25 Signs You’re A Liberal Arts Major
1. You habitually find yourself in inappropriately deep conversations. In particular, at bars, or in other social settings. Someone brings up Rihanna, like casually, and you’re all “the post-colonial American hegemony of pop music is infiltrating homosocial relations.” Awkward silence ensues.
2. You write hundreds of pages criticizing the oppression of past time periods, yet secretly love old times and wish desperately that you lived in, say, 1920s Paris.
3. You have an irresistible urge to put quotation marks around everything: “feminine,” “masculine, “ “nation-state”…they’re all just like, cultural constructs, you know?
4. After college, it dawned on you with no-small horror that no one would ever again care how much you know about Herman Melville, and that your hyper-critical tendencies are no longer glorified and validated on a weekly basis.
5. You feel like you’re pretty smart, and definitely worked really hard…you think you have employable skills…but, well, define “skills”?
6. By the time you turn in your last, nauseating, quotations-filled paper you’re thrilled beyond belief to be done. Yet several months after graduation, you deeply miss writing them, directing this desire into verbose emails to friends.
7. You had a crippling crush on at least one TA/professor. He/she likely wore blazers with elbow patches.
8. You overthink everything. This wins you A’s, but has additionally revealed itself in your work life/social life/every possible aspect of existence. You’ve been told you’re “self aware,” but—while sitting on the sidelines of a crowded party—wondered if this is a good thing.
9. You’re mortified when people don’t know the names of post-modern theorists, but then realize you’ve all but forgotten how to add and subtract.
10. You have a hard time enjoying any popular fiction or film, except for when you do, at which point there’s a cognitive dissonance in your brain: “So cliché…so uninspired…so awesome.”
11. You judge your Business School friends for not “pursuing their passions,” but secretly envy their savvy with Powerpoint and Excel.
12. You’ve told someone at some point that you were “planning on going to law school.”
13. You’ve told many people, many times that, “you don’t care how much money you make, you just want to do what you love.” Nervously, you wondered how much money “not caring” really looks like.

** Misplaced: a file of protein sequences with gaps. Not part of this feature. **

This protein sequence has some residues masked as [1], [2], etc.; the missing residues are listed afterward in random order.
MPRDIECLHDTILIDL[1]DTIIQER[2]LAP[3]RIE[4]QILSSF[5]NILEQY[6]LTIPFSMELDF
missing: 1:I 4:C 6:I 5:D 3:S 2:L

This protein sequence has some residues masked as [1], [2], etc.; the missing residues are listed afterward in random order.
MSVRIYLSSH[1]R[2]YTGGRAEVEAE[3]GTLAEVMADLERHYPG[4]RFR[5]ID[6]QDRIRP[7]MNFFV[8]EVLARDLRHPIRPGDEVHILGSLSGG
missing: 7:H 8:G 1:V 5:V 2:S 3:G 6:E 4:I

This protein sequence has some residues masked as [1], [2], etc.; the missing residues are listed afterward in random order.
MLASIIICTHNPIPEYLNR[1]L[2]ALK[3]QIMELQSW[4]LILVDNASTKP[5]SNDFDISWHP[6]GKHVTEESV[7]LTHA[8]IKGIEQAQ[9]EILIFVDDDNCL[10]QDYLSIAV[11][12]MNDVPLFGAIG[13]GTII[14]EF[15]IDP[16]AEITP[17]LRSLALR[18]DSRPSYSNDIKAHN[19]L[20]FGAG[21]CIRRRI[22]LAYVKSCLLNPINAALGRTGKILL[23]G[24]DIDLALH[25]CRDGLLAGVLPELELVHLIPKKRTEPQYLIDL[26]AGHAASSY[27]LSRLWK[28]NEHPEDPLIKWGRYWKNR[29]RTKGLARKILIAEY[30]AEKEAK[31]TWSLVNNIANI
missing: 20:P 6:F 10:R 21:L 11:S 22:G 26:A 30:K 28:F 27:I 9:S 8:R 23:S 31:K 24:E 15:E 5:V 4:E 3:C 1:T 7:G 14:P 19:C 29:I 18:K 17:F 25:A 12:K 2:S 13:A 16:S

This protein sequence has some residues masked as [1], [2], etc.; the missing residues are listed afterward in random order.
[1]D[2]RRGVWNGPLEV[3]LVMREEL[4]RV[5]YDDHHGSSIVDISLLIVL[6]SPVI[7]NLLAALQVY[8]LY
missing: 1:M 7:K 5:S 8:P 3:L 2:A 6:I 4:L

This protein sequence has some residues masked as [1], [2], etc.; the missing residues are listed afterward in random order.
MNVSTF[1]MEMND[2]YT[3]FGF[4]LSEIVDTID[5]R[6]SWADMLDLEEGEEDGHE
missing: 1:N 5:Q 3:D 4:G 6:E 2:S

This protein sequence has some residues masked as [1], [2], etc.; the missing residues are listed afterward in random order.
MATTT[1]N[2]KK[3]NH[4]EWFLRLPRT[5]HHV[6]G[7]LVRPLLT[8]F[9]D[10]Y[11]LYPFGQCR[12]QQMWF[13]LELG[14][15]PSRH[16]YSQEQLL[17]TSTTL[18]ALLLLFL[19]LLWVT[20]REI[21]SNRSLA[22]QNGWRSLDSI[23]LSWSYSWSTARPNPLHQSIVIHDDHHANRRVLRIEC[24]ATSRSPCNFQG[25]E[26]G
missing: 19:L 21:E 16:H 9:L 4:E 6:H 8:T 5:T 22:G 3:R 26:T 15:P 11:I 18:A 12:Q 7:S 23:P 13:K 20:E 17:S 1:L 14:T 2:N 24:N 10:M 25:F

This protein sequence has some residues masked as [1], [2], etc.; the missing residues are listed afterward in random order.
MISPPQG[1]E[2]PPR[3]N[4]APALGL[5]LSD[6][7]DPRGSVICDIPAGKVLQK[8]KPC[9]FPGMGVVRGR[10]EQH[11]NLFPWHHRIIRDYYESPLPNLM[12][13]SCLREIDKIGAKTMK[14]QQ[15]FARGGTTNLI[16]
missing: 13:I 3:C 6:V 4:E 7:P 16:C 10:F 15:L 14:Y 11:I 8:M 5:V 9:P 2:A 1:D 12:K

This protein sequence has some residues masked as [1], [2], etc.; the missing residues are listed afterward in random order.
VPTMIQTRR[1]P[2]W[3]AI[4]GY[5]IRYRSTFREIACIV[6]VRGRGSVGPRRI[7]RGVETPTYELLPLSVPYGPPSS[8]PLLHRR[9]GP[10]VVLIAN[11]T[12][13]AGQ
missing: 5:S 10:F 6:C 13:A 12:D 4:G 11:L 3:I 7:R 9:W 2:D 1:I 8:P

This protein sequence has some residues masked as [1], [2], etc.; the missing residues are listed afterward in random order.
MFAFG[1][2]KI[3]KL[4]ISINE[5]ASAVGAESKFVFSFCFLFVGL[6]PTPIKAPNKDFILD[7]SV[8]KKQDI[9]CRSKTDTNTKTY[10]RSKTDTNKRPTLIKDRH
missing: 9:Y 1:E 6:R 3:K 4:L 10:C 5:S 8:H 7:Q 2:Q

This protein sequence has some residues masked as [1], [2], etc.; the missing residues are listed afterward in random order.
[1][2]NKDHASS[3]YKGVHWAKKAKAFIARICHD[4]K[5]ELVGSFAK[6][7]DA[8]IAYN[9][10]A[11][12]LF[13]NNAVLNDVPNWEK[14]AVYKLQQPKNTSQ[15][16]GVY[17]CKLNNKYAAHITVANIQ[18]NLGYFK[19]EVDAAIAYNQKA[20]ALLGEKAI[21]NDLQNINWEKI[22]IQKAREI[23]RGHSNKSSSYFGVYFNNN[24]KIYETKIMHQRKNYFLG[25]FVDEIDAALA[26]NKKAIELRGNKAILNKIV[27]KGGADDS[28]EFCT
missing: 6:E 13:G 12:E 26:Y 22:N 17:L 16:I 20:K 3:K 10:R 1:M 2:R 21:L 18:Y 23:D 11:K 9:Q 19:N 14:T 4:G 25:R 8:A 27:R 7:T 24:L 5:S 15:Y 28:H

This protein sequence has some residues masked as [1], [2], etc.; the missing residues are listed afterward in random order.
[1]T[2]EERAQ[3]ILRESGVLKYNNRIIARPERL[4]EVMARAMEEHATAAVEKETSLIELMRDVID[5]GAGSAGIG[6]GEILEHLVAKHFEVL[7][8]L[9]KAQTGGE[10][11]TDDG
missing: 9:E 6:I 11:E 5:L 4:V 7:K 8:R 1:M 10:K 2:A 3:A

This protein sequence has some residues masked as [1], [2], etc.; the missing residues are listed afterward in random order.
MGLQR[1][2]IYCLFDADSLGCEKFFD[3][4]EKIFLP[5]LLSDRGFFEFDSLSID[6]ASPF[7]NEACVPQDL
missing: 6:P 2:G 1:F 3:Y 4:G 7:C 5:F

14. You’re expected to have impeccable grammar and spelling but, due to spellcheck, are only incrementally better than the average person.
15. You’ve stuttered while explaining what you’re studying to people…”It’s like…the ramifications of new media in tourism cultures…or something…” Though you adore abstract theory, you sometimes wonder if it’s not just a way of putting fancy words on obvious concepts. In lecture, this sometimes prompted you to look around suspiciously, wondering if everyone wasn’t high out of their minds, including the professor and the person who wrote your textbook.
16. If you’re a woman, you went through a brief phase where you contemplated having super-short hair and changing your name to something gender-neutral, like Sky or Fin. Regardless of your sexual orientation. Also, you’ve at some point been “blown away” by how much you identified with Sylvia Plath, Simone de Beauvoir, Tina Fey. You reported this to everyone you know.
17. If you’re a man, you’ve gone through periods of self-flagellating soul-searching to reconcile the guilt that comes with being the oppressive sex.
18. If you’re white, you’ve caught yourself trying to overcompensate for your privilege by becoming the most vocal/adamant activist in the room.
19. If you’re a minority, you’ve felt weird when the oppression of your ethnic group was being discussed in your presence.
20. You’ve been long-frustrated with the lack of gender-neutral parts of speech, because you know “his/hers” is awkward but it grates on the grammar-purist in you to say “their” when you’re referring to one person. It’s like a battle between the two arenas you’ve worked hardest to perfect: your writing-prowess and political-correctness. In speaking, you’ve dabbled with using “folks” and “y’all” to replace “you guys,” but then remembered that you’re from Connecticut.
21. You were “active on campus.”
22. You own at least one “ethnic” scarf. Regardless of gender.
23. You at some point in the height of your academic career became insufferably arrogant. You found it painful to converse with such unenlightened people as, say, your parents, or the teenage kids you tutored after class. This complex was swiftly punctured after college.
24. Whenever you feel really down about your job as a waitress/nanny/door-to-door salesman, you flip through your study abroad photos and swoon over the romantic months where you and (insert foreign love interest) passed carefree hours in Guatemala.
25. You’re “working on a novel.” It’s based loosely on yourself, but also draws from, you know, Proust, Dante, the works.
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I wish to God I’d had a list like this when I was 23.
Answer phones better than anyone else has answered phones before. Relay messages so brilliant, they bring people to tears. Turn the coffee run into the choreography of Swan Lake. Become best friends with every intern and every underling and every taxi driver you encounter.
I remember taking the pen and notebook from that woman outside the courtroom, flipping to a clean page in the book, and writing, JESSICA IS SAD in big, bold, uncoordinated letters. “My sister is going to be a good writer someday! Look at how nice her lines are!”
To begin, I got totally screwed over in the dental genes department. I was born with a pretty severe overbite and a mouth that was too small.